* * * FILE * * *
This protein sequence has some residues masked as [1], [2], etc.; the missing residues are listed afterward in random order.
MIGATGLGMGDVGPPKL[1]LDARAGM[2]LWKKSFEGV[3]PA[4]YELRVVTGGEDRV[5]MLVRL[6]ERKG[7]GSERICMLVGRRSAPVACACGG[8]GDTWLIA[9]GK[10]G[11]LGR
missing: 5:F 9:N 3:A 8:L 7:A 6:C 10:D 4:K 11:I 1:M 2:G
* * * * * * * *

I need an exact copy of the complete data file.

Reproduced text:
This protein sequence has some residues masked as [1], [2], etc.; the missing residues are listed afterward in random order.
MIGATGLGMGDVGPPKL[1]LDARAGM[2]LWKKSFEGV[3]PA[4]YELRVVTGGEDRV[5]MLVRL[6]ERKG[7]GSERICMLVGRRSAPVACACGG[8]GDTWLIA[9]GK[10]G[11]LGR
missing: 5:F 9:N 3:A 8:L 7:A 6:C 10:D 4:K 11:I 1:M 2:G